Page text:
Economist and former U.S. senator Phil Gramm says this recovery really is different: If Barack Obama matched Ronald Reagan's post-recession recovery rate, 15.7 million more Americans would have jobs.
“A compelling case can be made that Reagan's tax cuts, Social Security reforms, regulatory reforms, and limits on the growth and power of the federal government not only helped the economy shake off the malaise of the 1970s but generated an economic growth premium that bore dividends for Americans until 2007,” Gramm writes in The Wall Street Journal.
“Had the U.S. economy recovered from the current recession the way it bounced back from the other 10 recessions since World War II, our per-capita gross domestic product (GDP) would be $3,553 higher than it is today, and 11.9 million more Americans would be employed.”
“If the Reagan policies of the 1980s were sufficiently different from those of the previous decade to generate a growth premium, cannot a case be made that the policies of the Obama administration are sufficiently different from those of the previous quarter-century to alter the growth trend and impose a growth discount?” he asks.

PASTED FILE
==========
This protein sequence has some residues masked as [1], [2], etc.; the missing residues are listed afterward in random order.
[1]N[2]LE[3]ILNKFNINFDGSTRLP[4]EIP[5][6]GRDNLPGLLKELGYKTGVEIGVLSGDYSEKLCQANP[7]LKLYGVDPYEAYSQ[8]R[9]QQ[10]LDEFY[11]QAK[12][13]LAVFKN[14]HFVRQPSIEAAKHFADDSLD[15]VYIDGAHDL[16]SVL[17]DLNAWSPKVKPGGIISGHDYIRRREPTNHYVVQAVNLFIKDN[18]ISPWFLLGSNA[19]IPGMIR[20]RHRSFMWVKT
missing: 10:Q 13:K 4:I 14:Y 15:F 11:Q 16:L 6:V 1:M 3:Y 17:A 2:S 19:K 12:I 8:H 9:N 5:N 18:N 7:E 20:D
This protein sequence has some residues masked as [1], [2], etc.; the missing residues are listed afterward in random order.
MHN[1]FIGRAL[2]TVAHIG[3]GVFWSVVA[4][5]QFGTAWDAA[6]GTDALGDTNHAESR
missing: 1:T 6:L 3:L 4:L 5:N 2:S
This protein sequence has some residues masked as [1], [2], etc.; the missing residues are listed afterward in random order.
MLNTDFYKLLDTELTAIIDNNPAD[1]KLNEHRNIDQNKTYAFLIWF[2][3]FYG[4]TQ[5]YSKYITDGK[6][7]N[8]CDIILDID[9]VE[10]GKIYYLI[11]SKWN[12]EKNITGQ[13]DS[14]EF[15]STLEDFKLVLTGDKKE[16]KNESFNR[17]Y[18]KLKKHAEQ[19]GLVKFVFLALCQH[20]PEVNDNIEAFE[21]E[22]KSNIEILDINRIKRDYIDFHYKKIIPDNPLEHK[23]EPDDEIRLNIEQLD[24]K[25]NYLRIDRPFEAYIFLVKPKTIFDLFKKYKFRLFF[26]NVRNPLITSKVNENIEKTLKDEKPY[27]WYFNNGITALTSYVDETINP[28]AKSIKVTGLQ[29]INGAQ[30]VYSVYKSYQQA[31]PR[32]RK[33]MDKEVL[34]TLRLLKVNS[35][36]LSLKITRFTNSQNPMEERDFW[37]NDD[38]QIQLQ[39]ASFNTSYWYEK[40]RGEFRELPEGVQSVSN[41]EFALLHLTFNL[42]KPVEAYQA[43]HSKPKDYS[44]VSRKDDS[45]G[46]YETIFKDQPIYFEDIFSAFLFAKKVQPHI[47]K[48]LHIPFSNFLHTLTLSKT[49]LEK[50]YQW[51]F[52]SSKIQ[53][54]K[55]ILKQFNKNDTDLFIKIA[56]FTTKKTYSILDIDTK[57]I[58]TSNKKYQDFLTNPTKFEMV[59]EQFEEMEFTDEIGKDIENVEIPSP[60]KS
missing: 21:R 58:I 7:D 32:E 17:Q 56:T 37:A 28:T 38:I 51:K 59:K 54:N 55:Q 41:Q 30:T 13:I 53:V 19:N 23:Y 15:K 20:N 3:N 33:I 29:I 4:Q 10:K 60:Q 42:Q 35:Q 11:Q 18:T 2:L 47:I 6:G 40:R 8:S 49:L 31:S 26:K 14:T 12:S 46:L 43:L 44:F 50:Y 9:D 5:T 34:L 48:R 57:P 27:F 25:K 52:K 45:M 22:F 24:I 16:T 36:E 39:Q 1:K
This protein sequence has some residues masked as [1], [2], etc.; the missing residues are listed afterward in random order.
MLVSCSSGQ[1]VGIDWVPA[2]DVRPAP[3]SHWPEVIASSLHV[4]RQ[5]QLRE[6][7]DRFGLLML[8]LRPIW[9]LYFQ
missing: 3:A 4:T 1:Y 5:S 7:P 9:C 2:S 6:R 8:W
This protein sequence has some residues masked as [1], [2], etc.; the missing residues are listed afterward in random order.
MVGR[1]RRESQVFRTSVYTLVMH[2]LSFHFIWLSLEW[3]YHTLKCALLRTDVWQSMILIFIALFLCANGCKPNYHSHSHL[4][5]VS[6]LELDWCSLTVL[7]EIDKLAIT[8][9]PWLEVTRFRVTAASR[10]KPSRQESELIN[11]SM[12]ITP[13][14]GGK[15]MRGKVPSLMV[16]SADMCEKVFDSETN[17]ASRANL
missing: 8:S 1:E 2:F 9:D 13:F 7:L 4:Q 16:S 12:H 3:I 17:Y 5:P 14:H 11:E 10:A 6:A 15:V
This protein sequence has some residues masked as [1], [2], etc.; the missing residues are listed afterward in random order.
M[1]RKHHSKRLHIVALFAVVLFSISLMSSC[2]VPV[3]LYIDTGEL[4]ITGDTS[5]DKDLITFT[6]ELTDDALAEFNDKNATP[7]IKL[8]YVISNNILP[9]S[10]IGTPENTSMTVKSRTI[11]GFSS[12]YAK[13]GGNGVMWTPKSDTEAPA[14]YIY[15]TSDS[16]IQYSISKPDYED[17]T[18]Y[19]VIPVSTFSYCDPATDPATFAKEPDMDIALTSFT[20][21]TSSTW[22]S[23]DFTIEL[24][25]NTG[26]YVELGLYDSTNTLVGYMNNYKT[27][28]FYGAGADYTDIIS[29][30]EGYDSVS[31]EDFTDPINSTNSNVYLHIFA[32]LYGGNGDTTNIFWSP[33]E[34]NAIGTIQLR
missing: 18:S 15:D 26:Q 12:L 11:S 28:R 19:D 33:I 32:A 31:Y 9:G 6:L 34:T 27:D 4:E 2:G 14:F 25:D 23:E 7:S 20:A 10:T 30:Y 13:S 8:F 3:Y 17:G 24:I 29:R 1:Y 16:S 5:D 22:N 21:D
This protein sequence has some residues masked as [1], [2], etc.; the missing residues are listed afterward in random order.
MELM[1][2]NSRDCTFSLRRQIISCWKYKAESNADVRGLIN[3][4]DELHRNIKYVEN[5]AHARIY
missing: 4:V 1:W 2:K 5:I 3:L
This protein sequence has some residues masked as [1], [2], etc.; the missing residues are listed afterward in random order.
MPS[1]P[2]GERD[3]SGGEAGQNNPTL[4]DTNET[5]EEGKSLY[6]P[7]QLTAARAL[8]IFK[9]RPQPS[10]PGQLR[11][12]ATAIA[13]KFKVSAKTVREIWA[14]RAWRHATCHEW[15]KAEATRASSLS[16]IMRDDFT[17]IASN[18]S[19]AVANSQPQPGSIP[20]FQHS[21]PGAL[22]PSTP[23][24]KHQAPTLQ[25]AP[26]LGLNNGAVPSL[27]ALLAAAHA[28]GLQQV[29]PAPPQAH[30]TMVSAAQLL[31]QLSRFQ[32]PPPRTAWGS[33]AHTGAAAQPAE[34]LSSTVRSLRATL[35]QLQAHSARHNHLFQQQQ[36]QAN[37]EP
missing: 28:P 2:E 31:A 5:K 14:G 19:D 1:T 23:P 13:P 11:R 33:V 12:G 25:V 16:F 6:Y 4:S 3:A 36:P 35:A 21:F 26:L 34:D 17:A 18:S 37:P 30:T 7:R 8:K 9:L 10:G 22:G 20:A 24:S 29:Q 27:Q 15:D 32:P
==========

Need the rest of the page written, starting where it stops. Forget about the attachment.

The problem, says Gramm, is not just the weak recovery but increasing evidence that the economy is now on a growth path far different from the previous quarter century. Despite the largest monetary and fiscal stimuli in American history, in 2009 the capital stock of the nation actually shrank for the first time in the postwar period.
Had Obama’s recovery rate matched Reagan’s, Gramm points out, 1982 today annual per-capita income would be $4,154 higher than before the recession.
“That's an extra $16,600 for a family of four” says Gramm, and some 15.7 million more Americans would have jobs.
“That's enough jobs to employ 100 percent of the 13.5 million Americans currently classified as unemployed,” Gramm notes. “In addition, we would have provided jobs for 30 percent of both the 2.4 million discouraged or marginally attached workers and the 4.8 million who have totally dropped out of the work force since January 2008.”
Fits News reports that the International Monetary Fund says America’s failure to control its rampant deficit spending could be the undoing of the global economic recovery.
According to the IMF’s most recent World Economic Outlook the U.S. government not only lacks a “credible strategy” for dealing with its skyrocketing debt, but is continuing to expand deficit spending at a time when it should be contracting.
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